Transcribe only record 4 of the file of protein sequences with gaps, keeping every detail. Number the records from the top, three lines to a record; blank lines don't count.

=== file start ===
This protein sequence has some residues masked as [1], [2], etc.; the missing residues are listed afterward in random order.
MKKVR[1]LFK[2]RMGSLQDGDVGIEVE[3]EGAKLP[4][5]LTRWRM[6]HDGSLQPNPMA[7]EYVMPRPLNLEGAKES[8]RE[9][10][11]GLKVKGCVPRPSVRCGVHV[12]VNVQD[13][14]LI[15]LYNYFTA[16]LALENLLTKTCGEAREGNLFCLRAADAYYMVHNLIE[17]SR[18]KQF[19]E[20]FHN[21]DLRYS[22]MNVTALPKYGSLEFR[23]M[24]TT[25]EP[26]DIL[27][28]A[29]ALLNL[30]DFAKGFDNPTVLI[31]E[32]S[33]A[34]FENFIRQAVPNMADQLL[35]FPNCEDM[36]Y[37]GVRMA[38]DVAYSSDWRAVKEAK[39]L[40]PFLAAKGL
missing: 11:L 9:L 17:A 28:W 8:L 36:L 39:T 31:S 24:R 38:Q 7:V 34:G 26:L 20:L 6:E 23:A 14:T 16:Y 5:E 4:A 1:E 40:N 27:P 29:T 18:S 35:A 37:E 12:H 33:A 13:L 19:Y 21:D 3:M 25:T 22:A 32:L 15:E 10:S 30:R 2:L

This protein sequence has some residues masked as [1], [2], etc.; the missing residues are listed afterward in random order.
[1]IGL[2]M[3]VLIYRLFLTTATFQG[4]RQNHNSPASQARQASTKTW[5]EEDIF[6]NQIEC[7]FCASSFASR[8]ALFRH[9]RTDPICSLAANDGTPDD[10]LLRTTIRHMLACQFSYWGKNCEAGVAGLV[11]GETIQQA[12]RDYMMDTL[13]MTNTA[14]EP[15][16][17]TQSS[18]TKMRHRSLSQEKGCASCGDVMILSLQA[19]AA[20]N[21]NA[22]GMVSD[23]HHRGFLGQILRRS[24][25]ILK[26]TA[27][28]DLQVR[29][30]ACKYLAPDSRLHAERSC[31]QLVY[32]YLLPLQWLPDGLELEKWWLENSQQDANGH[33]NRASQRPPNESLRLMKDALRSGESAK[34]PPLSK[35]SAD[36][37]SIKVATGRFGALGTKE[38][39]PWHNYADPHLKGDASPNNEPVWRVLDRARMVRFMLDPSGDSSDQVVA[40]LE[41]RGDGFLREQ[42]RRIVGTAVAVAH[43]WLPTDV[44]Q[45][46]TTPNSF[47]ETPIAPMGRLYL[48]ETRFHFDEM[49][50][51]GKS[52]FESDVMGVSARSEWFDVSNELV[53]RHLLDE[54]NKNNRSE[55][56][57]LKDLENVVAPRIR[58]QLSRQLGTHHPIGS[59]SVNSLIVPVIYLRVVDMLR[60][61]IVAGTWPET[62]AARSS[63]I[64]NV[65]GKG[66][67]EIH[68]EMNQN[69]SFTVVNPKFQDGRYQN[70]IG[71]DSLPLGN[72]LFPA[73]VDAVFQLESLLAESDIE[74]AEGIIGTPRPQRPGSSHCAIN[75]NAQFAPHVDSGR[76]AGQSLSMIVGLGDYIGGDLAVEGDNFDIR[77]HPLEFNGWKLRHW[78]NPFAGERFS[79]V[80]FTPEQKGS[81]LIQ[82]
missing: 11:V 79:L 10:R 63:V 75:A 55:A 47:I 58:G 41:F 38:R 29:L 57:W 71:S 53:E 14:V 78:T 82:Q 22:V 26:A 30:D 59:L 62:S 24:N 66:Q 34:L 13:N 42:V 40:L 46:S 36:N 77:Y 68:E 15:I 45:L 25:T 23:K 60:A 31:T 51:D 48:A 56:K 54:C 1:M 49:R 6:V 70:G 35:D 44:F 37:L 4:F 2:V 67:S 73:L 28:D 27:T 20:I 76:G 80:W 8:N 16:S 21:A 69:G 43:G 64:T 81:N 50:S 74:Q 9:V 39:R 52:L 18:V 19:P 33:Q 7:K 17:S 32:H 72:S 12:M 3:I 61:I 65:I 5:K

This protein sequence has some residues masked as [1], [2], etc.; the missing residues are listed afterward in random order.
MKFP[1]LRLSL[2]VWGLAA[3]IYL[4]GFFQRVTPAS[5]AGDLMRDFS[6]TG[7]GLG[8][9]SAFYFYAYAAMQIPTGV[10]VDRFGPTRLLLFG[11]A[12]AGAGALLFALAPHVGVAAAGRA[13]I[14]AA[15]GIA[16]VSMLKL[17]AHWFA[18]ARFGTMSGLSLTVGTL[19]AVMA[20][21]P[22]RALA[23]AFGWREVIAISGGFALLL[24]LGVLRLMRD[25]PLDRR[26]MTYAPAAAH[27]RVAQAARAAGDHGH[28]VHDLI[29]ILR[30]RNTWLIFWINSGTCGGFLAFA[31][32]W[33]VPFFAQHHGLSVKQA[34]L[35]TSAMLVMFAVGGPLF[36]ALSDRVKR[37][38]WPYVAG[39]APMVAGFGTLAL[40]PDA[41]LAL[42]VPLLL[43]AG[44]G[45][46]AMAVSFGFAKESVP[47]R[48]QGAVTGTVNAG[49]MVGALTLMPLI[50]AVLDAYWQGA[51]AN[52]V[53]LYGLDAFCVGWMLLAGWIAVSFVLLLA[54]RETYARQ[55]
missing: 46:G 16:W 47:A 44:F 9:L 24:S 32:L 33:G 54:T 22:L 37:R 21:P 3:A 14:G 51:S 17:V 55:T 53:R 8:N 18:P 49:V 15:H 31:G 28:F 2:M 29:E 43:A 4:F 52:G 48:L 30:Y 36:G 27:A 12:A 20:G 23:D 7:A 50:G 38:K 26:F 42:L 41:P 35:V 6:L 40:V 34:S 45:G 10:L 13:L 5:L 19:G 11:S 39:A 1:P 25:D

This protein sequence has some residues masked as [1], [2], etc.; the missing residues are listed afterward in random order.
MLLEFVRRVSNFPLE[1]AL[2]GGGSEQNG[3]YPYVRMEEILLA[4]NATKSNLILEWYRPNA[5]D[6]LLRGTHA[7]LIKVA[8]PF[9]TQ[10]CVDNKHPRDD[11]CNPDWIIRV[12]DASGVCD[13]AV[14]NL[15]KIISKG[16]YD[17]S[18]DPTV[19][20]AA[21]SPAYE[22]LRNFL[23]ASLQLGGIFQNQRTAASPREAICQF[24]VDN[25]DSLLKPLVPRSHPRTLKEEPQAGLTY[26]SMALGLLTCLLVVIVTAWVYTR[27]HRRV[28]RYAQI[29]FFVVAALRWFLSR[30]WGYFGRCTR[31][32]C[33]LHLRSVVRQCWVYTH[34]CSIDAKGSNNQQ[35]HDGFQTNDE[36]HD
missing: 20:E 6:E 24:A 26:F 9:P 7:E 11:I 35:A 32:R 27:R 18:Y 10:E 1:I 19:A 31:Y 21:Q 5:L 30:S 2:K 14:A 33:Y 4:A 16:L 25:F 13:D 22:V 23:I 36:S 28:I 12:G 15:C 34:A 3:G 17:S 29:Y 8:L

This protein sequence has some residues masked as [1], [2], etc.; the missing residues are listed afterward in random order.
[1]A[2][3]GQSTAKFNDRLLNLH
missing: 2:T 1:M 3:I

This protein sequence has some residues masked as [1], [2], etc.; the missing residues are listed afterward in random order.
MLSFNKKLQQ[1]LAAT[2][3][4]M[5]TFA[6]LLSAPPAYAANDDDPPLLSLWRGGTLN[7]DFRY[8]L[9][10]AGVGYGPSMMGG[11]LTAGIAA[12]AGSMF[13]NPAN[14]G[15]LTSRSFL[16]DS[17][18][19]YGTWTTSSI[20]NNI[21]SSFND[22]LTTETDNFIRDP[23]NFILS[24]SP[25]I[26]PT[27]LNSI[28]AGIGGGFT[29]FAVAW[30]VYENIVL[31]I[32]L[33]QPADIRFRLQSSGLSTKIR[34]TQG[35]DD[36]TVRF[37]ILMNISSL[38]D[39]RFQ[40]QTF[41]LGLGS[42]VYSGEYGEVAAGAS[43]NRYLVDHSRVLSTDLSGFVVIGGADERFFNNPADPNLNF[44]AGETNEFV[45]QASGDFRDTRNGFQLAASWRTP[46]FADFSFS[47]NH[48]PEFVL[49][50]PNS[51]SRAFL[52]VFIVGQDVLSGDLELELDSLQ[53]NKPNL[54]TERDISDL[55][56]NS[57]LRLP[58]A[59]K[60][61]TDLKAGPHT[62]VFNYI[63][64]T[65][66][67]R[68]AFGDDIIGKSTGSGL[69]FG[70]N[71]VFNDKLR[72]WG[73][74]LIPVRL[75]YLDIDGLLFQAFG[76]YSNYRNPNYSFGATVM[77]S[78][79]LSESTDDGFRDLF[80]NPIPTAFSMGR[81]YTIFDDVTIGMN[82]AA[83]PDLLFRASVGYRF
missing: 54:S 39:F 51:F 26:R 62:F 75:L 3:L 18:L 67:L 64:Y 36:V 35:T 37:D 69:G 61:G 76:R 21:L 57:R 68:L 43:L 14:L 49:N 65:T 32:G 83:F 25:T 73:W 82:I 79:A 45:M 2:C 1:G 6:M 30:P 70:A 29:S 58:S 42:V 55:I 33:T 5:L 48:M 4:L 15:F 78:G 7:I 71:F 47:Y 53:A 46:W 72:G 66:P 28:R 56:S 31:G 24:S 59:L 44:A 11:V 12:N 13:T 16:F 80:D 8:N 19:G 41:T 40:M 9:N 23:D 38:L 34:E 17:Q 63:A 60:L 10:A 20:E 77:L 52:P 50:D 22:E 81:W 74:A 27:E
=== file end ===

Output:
This protein sequence has some residues masked as [1], [2], etc.; the missing residues are listed afterward in random order.
MLLEFVRRVSNFPLE[1]AL[2]GGGSEQNG[3]YPYVRMEEILLA[4]NATKSNLILEWYRPNA[5]D[6]LLRGTHA[7]LIKVA[8]PF[9]TQ[10]CVDNKHPRDD[11]CNPDWIIRV[12]DASGVCD[13]AV[14]NL[15]KIISKG[16]YD[17]S[18]DPTV[19][20]AA[21]SPAYE[22]LRNFL[23]ASLQLGGIFQNQRTAASPREAICQF[24]VDN[25]DSLLKPLVPRSHPRTLKEEPQAGLTY[26]SMALGLLTCLLVVIVTAWVYTR[27]HRRV[28]RYAQI[29]FFVVAALRWFLSR[30]WGYFGRCTR[31][32]C[33]LHLRSVVRQCWVYTH[34]CSIDAKGSNNQQ[35]HDGFQTNDE[36]HD
missing: 20:E 6:E 24:A 26:F 9:P 7:E 11:I 35:A 32:R 27:R 18:Y 10:E 1:I 19:A 31:Y 21:Q 5:L 30:S 2:K 14:A 33:Y 4:A 16:L 25:F 13:D 22:V 23:I 36:S 28:I 12:G 15:C 34:A 3:G 17:S 29:Y 8:L